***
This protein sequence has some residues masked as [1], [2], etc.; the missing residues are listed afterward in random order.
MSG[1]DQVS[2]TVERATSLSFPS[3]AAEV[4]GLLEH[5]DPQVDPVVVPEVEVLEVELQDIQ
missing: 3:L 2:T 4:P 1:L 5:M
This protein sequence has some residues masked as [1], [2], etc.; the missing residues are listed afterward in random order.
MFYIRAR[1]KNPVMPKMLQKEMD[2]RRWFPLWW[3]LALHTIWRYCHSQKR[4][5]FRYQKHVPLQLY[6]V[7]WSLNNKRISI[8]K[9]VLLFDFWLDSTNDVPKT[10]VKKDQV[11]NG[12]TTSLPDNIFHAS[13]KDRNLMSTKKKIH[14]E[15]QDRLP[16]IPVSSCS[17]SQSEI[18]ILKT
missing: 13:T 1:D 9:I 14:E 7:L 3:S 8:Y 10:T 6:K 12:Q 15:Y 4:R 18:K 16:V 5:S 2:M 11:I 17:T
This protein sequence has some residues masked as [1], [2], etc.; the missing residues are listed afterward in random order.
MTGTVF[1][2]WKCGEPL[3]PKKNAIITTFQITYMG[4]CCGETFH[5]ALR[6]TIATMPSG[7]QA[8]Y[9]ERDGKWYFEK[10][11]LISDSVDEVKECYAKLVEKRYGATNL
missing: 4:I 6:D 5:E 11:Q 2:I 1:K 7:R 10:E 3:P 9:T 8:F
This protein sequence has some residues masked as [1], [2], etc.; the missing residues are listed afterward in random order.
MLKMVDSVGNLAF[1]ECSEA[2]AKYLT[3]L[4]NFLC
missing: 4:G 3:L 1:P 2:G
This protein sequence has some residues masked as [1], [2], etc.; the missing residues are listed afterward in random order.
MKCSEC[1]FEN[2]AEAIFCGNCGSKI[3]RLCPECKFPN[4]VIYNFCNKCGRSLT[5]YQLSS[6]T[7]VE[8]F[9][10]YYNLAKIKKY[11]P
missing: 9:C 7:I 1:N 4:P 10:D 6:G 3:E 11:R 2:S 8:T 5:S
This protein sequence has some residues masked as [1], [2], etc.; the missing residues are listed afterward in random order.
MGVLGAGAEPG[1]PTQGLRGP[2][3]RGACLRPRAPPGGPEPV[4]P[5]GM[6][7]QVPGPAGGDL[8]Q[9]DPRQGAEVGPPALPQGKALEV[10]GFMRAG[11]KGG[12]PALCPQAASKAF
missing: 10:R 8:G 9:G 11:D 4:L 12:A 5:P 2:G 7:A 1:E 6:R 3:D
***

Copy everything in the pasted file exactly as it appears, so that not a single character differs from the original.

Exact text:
This protein sequence has some residues masked as [1], [2], etc.; the missing residues are listed afterward in random order.
MSG[1]DQVS[2]TVERATSLSFPS[3]AAEV[4]GLLEH[5]DPQVDPVVVPEVEVLEVELQDIQ
missing: 3:L 2:T 4:P 1:L 5:M
This protein sequence has some residues masked as [1], [2], etc.; the missing residues are listed afterward in random order.
MFYIRAR[1]KNPVMPKMLQKEMD[2]RRWFPLWW[3]LALHTIWRYCHSQKR[4][5]FRYQKHVPLQLY[6]V[7]WSLNNKRISI[8]K[9]VLLFDFWLDSTNDVPKT[10]VKKDQV[11]NG[12]TTSLPDNIFHAS[13]KDRNLMSTKKKIH[14]E[15]QDRLP[16]IPVSSCS[17]SQSEI[18]ILKT
missing: 13:T 1:D 9:I 14:E 7:L 3:S 8:Y 10:T 6:K 12:Q 15:Y 4:R 18:K 16:V 5:S 2:M 11:I 17:T
This protein sequence has some residues masked as [1], [2], etc.; the missing residues are listed afterward in random order.
MTGTVF[1][2]WKCGEPL[3]PKKNAIITTFQITYMG[4]CCGETFH[5]ALR[6]TIATMPSG[7]QA[8]Y[9]ERDGKWYFEK[10][11]LISDSVDEVKECYAKLVEKRYGATNL
missing: 4:I 6:D 5:E 11:Q 2:I 1:K 7:R 10:E 3:P 9:T 8:F
This protein sequence has some residues masked as [1], [2], etc.; the missing residues are listed afterward in random order.
MLKMVDSVGNLAF[1]ECSEA[2]AKYLT[3]L[4]NFLC
missing: 4:G 3:L 1:P 2:G
This protein sequence has some residues masked as [1], [2], etc.; the missing residues are listed afterward in random order.
MKCSEC[1]FEN[2]AEAIFCGNCGSKI[3]RLCPECKFPN[4]VIYNFCNKCGRSLT[5]YQLSS[6]T[7]VE[8]F[9][10]YYNLAKIKKY[11]P
missing: 9:C 7:I 1:N 4:P 10:D 6:G 3:E 11:R 2:S 8:T 5:S
This protein sequence has some residues masked as [1], [2], etc.; the missing residues are listed afterward in random order.
MGVLGAGAEPG[1]PTQGLRGP[2][3]RGACLRPRAPPGGPEPV[4]P[5]GM[6][7]QVPGPAGGDL[8]Q[9]DPRQGAEVGPPALPQGKALEV[10]GFMRAG[11]KGG[12]PALCPQAASKAF
missing: 10:R 8:G 9:G 11:D 4:L 12:A 5:P 2:G 7:A 1:E 6:R 3:D